Brand Name Preference May Relate to Product Knowledge, Say University of Chicago Economists
AUGUST 05, 2013
University of Chicago economists turned to pharmacists, nurses, and doctors when testing whether preference for brand or generic OTC medicines is related to knowledge.
“We came up with what is probably the simplest idea you’ve ever heard of,” said Matthew Gentzkow, Richard O. Ryan Professor of Economics at The University of Chicago, in a July 5 article featured on NPR. “Let’s just look and see if people who are well informed about these things still pay extra to buy brands.”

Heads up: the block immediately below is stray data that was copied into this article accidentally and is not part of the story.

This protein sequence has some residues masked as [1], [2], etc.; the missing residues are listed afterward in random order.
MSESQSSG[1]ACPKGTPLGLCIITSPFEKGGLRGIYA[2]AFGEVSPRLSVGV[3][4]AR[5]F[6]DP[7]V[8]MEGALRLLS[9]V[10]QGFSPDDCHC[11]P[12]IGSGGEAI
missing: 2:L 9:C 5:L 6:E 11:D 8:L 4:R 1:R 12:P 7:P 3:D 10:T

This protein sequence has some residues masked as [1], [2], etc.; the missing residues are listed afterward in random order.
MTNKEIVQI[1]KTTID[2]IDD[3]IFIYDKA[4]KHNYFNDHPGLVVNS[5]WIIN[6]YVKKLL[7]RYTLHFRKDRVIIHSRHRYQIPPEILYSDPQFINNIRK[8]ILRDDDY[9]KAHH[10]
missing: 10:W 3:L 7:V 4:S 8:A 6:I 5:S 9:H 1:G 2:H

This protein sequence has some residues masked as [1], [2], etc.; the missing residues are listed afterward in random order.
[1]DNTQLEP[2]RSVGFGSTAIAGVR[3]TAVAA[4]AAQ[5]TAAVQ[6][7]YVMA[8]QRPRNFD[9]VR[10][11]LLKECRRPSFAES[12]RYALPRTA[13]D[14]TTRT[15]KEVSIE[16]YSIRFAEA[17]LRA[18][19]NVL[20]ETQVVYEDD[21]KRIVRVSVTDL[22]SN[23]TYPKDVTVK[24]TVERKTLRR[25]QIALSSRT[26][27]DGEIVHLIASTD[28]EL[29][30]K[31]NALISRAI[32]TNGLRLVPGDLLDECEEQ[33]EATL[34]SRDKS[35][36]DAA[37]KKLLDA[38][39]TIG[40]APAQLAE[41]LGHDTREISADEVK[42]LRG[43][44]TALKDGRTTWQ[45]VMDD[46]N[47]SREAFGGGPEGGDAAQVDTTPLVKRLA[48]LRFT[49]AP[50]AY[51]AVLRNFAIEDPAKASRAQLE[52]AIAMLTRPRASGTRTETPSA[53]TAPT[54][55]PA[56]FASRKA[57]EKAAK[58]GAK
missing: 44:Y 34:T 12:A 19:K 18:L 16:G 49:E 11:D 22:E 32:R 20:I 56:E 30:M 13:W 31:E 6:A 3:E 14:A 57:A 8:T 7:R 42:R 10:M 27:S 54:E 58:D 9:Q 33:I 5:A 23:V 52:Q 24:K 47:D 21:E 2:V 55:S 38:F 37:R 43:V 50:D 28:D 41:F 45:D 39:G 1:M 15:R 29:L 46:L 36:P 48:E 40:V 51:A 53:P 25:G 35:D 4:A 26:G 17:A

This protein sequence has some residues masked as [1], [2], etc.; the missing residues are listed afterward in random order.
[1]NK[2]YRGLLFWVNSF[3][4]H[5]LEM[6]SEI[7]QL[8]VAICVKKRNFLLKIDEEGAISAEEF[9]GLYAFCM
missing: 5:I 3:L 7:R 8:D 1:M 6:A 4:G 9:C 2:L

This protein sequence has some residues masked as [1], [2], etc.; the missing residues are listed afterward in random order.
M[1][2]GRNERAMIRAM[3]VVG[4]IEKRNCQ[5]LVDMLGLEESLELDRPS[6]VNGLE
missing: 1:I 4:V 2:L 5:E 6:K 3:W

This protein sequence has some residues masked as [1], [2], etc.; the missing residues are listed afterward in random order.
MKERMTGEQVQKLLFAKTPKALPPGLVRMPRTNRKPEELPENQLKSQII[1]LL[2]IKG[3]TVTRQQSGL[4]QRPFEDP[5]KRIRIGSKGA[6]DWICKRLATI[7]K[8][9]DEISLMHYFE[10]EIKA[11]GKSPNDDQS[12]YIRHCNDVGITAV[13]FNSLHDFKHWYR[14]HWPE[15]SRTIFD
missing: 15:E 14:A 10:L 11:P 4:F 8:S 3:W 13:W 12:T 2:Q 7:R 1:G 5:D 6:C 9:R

After surveying 6 years of purchasing data from the Nielsen Homescan panel, researchers matched the data to a survey with consumer information proxies and separate data on store-level quantities and prices. They were then able to determine the purchasing habits of consumers from various educational backgrounds, income levels, and levels of product expertise.
Their findings showed pharmacists purchased generic headache remedies 90% of the time, whereas the overall population tended to purchase generic headache remedies approximately 70% of the time, NPR reported.
“In a world where everyone was as well informed as [the] pharmacist or nurse, the market share of the brands would be much, much smaller than it is today,” Gentzkow told NPR.